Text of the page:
“Only she who attempts the absurd will achieve the impossible”
– Plaque honoring Abigail “Abby” Hoffman
Abby Hoffman is one of the most recognizable Canadian Jewish Athletes. She is in Canada’s Sports Hall of Fame, and she is an inspiration to women athletes internationally.
Her sports career started much like you’d see in the story-line of some cheesy B-movie from Hollywood. If any producers are interested, I’ll write the script. As a little girl in Toronto growing up in the 50s, she wanted to play ice hockey. Alas, there were no girls leagues nearby. With nothing to lose, she cut her hair and joined a boy’s league under the name “Ab Hoffman”.
The rest, as they say, is history.
After being an all-star hockey player, getting discovered, then riding the wave of human interest stories the world round, she eventually found her calling in track and field. She competed in a slew of world events, beginning when she was only 14 years old! Throughout her career, she was often ranked among the top 10 middle distance runners in the world. She competed in the Olympics in 1964, 1968, 1972, and finished her career as the flag bearer for the Canadian team in 1976. She won a two gold medals, a silver, and a bronze in the Pan American Games, and she won a gold medal in the 1966 Commonwealth Games.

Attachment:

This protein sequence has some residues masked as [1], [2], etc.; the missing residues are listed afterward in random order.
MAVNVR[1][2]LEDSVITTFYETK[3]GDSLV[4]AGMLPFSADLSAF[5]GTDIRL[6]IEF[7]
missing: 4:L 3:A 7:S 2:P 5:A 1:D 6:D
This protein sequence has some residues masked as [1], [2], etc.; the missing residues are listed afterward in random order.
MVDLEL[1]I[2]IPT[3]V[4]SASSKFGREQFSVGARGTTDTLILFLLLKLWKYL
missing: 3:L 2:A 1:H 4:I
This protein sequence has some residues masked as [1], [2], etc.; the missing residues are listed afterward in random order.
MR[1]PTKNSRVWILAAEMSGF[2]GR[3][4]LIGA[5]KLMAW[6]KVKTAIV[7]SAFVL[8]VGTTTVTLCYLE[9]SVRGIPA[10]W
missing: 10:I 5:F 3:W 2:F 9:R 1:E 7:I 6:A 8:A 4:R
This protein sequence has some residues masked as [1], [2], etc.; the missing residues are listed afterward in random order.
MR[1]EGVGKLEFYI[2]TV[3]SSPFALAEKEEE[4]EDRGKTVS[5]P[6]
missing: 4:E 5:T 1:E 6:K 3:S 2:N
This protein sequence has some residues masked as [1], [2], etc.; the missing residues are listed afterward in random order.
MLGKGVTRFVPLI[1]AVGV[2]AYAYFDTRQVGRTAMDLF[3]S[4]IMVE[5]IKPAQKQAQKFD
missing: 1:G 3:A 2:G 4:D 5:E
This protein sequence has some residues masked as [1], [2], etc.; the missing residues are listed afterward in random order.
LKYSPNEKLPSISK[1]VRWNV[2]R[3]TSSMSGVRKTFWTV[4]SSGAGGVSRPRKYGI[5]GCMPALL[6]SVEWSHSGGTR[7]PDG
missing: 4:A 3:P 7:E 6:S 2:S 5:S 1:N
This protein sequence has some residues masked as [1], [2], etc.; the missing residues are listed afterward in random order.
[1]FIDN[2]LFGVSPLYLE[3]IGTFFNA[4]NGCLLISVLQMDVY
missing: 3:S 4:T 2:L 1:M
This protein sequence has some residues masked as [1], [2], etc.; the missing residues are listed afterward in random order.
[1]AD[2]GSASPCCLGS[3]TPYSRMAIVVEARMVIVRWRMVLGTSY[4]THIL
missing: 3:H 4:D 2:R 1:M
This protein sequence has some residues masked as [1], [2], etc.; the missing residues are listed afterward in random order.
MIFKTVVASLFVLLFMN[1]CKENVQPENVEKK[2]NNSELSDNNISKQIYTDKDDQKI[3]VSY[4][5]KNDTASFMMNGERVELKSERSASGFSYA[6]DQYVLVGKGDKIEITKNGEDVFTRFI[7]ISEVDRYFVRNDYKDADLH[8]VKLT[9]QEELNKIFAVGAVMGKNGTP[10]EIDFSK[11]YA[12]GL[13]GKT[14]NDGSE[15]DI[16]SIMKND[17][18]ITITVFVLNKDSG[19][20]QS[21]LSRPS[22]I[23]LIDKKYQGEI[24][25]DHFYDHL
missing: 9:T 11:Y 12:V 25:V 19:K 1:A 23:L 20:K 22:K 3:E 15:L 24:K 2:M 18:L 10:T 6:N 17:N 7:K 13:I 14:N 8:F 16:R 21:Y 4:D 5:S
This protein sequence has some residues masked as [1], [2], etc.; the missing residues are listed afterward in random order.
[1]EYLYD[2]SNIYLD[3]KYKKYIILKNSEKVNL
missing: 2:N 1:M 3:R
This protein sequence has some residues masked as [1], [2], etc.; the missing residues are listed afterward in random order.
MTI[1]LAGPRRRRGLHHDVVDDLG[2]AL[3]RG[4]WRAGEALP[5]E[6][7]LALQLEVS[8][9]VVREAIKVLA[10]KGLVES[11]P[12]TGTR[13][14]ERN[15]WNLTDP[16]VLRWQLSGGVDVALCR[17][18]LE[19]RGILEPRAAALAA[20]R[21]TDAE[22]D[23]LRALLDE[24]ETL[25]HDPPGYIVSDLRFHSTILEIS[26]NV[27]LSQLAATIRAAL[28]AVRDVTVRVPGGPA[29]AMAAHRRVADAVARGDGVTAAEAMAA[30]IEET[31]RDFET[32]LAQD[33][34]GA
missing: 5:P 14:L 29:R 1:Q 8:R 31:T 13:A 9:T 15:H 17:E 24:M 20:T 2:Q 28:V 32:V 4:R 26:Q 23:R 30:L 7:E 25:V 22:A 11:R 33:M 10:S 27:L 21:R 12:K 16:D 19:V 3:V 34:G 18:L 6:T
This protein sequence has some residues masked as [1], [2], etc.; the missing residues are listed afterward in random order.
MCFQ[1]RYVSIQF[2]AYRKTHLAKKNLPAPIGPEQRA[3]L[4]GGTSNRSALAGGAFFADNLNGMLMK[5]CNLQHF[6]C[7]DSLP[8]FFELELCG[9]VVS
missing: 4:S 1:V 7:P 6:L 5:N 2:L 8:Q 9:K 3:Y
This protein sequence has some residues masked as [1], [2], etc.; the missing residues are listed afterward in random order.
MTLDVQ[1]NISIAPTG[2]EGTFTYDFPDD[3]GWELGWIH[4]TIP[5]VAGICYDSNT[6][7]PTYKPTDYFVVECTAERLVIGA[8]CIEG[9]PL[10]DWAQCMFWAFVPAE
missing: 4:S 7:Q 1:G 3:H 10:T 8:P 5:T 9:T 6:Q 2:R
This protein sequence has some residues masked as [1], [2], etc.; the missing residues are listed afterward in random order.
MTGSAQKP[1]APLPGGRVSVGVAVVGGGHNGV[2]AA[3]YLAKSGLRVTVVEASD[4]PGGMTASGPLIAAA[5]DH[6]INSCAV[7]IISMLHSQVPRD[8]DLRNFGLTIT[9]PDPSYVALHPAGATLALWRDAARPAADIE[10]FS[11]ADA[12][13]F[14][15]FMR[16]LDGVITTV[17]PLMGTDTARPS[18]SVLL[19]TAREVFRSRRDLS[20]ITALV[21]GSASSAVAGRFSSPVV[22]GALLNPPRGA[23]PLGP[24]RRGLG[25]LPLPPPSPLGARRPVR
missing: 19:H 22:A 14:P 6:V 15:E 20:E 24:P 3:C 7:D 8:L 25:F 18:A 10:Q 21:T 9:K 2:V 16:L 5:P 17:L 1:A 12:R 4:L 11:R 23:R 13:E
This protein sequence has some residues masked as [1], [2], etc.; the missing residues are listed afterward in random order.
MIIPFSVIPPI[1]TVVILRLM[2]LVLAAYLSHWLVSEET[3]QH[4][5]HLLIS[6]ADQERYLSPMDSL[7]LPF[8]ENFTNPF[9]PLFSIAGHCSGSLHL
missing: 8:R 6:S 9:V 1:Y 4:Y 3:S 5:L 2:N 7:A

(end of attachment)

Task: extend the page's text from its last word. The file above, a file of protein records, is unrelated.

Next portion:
Besides being an athlete, Abby Hoffman taught political studies at the University of Guelph, worked as the executive secretary of the Ontario Human Rights Commission, supervisor of sports services for Ontario, became the first woman director general of Sport Canada, wrote a fitness column for Chatelaine, and worked as a senior advisor for the Women’s Health Bureau. She has quite the resume.
Abby Hoffman has been recognized around the world for her career in and outside of athletics since the 60s. We now recognize her in the Jewish Canadian Athletes Hall of Fame.